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We're on the Brink of the Sixth Extinction

We're on the brink of the next great mass extinction--in fact, we're right in the middle of it.. Past extinction events have wiped out 75% of the animal species on the Earth within a short period of time, and it's still going on, and many Chinese medicines are partly responsible for this, since they use body parts, like rhino horn, from some endangered species.

Mass extinctions have occurred 5 times in the past 540 million years, and the last one occurred 65 million years ago when the dinosaurs were wiped out. If this timetable continues, the next great extinction (the sixth one) will happen during the next 300 to 2,000 years. Will we be among the next animals to disappear?

And it's not just animals, it's plants, and if plants disappear, it won't be long before we follow, because loss of plant biodiversity disrupts the fundamental services that ecosystems provide to humanity. Plant communities--threatened by development, invasive species, climate change, and other factors--provide humans with food, help purify water supplies, generate oxygen, and supply raw materials for building, clothing, paper, and other products--in other words, the basis for human civilization. In LiveScience.com, Stephanie Pappas quotes paleontologist Anthony Barnosky as saying, "Everyone knows that we now lose many species a year. The question is, 'Is the pace of extinction we're seeing today over these short time intervals usual or unusual?'"

She quotes paleontologist David Jablonski as saying, "If the fossil record tells us one thing, it's that when we kick over into a mass extinction regime, results are extreme, they're irreversible and they're unpredictable. Factors that promote success and survival during normal times seem to melt away."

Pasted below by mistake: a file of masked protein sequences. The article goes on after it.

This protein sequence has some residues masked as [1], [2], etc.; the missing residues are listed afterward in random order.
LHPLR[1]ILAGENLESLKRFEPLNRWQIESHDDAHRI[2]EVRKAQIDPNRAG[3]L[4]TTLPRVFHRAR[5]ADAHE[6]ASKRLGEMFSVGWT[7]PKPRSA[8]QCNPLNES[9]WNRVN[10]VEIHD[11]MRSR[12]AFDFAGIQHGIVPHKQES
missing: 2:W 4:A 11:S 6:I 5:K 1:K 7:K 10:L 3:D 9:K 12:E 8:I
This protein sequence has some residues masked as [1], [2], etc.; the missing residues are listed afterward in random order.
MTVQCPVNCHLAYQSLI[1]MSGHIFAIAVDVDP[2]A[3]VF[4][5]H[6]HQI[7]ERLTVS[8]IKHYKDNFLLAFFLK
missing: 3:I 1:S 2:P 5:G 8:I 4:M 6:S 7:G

We know the dinosaur age was ended by an asteroid, but we're not sure what caused the other 4 extinctions. However, we DO know what's causing this one: human beings. This means that we still have some time to stop it. Pappas quotes biologist Elizabeth Ferrer as saying, "It's bittersweet, because we're showing that we have this crisis. But we still have time to fix this."

In a final note, Pappas quotes ecologist Jarrett Byrnes as saying, "Species extinction is happening now, and it's happening quickly. And unfortunately, our resources are limited. This means we're going to have to prioritize our conservation efforts, and to do that, scientists have to start providing concrete answers about the numbers and types of species that are needed to sustain human life. If we don't produce these estimates quickly, then we risk crossing a threshold that we can't come back from."

We just hope that unknowncountry.com isn't part of the 6th extinction! But we feel we have to deliver a real warning to all our readers and listeners: If we don't get more support from you, we will be nothing more than a memory in the future (NOTE: Subscribers can still listen to this show). So if you really do love us, follow the right path: Subscribe today--and beat a path to our door in Nashville in June!  



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